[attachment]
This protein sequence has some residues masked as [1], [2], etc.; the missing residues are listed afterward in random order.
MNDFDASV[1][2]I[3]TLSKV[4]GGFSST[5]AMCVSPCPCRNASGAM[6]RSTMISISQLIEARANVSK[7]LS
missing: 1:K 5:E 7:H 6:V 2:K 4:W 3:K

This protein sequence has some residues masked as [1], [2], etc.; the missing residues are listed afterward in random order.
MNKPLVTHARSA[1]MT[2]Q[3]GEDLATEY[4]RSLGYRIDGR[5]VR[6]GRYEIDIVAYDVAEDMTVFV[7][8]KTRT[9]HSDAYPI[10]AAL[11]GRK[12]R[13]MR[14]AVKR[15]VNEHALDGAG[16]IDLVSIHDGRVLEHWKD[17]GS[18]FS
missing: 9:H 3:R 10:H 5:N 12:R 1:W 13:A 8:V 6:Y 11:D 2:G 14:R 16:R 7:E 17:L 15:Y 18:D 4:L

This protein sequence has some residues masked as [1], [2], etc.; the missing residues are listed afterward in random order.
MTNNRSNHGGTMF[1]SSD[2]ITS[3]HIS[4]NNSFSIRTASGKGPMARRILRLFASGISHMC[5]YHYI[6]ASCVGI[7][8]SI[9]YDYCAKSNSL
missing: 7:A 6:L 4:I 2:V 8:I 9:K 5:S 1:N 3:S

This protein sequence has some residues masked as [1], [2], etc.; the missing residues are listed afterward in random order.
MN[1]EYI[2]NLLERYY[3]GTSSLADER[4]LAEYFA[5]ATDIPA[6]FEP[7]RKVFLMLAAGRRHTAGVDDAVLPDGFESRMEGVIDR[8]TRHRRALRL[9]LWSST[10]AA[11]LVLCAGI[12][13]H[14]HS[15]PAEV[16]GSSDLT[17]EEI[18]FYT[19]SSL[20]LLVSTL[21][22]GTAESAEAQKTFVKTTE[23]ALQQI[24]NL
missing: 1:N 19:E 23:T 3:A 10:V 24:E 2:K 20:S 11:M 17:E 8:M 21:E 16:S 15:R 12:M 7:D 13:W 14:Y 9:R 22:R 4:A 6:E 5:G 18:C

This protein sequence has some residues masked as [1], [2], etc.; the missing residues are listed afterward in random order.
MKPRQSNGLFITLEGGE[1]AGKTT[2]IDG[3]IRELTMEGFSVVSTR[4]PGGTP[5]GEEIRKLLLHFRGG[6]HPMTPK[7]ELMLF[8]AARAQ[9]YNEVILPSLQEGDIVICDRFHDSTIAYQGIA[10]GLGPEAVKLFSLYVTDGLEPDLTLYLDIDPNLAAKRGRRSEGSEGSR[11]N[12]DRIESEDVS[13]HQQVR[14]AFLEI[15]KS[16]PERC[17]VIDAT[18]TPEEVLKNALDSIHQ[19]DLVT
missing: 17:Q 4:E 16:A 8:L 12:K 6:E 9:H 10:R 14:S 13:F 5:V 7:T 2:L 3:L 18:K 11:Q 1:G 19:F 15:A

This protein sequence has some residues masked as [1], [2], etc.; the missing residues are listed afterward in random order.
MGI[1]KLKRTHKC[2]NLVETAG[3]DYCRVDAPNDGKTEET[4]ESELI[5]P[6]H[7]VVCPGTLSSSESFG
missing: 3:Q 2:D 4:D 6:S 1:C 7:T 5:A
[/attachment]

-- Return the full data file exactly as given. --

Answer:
This protein sequence has some residues masked as [1], [2], etc.; the missing residues are listed afterward in random order.
MNDFDASV[1][2]I[3]TLSKV[4]GGFSST[5]AMCVSPCPCRNASGAM[6]RSTMISISQLIEARANVSK[7]LS
missing: 1:K 5:E 7:H 6:V 2:K 4:W 3:K

This protein sequence has some residues masked as [1], [2], etc.; the missing residues are listed afterward in random order.
MNKPLVTHARSA[1]MT[2]Q[3]GEDLATEY[4]RSLGYRIDGR[5]VR[6]GRYEIDIVAYDVAEDMTVFV[7][8]KTRT[9]HSDAYPI[10]AAL[11]GRK[12]R[13]MR[14]AVKR[15]VNEHALDGAG[16]IDLVSIHDGRVLEHWKD[17]GS[18]FS
missing: 9:H 3:R 10:H 5:N 12:R 1:W 13:A 8:V 6:Y 11:D 2:G 14:R 16:R 7:E 17:L 15:Y 18:D 4:L

This protein sequence has some residues masked as [1], [2], etc.; the missing residues are listed afterward in random order.
MTNNRSNHGGTMF[1]SSD[2]ITS[3]HIS[4]NNSFSIRTASGKGPMARRILRLFASGISHMC[5]YHYI[6]ASCVGI[7][8]SI[9]YDYCAKSNSL
missing: 7:A 6:L 4:I 2:V 8:I 9:K 5:S 1:N 3:S

This protein sequence has some residues masked as [1], [2], etc.; the missing residues are listed afterward in random order.
MN[1]EYI[2]NLLERYY[3]GTSSLADER[4]LAEYFA[5]ATDIPA[6]FEP[7]RKVFLMLAAGRRHTAGVDDAVLPDGFESRMEGVIDR[8]TRHRRALRL[9]LWSST[10]AA[11]LVLCAGI[12][13]H[14]HS[15]PAEV[16]GSSDLT[17]EEI[18]FYT[19]SSL[20]LLVSTL[21][22]GTAESAEAQKTFVKTTE[23]ALQQI[24]NL
missing: 1:N 19:E 23:T 3:A 10:V 24:E 2:K 20:S 11:M 17:E 8:M 21:E 16:S 15:R 12:M 7:D 13:W 14:Y 9:R 22:R 4:A 6:E 5:G 18:C

This protein sequence has some residues masked as [1], [2], etc.; the missing residues are listed afterward in random order.
MKPRQSNGLFITLEGGE[1]AGKTT[2]IDG[3]IRELTMEGFSVVSTR[4]PGGTP[5]GEEIRKLLLHFRGG[6]HPMTPK[7]ELMLF[8]AARAQ[9]YNEVILPSLQEGDIVICDRFHDSTIAYQGIA[10]GLGPEAVKLFSLYVTDGLEPDLTLYLDIDPNLAAKRGRRSEGSEGSR[11]N[12]DRIESEDVS[13]HQQVR[14]AFLEI[15]KS[16]PERC[17]VIDAT[18]TPEEVLKNALDSIHQ[19]DLVT
missing: 17:Q 4:E 16:A 8:L 12:K 6:E 9:H 10:R 14:S 13:F 5:V 7:T 2:L 3:L 18:K 11:Q 1:G 19:F 15:A

This protein sequence has some residues masked as [1], [2], etc.; the missing residues are listed afterward in random order.
MGI[1]KLKRTHKC[2]NLVETAG[3]DYCRVDAPNDGKTEET[4]ESELI[5]P[6]H[7]VVCPGTLSSSESFG
missing: 3:Q 2:D 4:D 6:S 1:C 7:T 5:A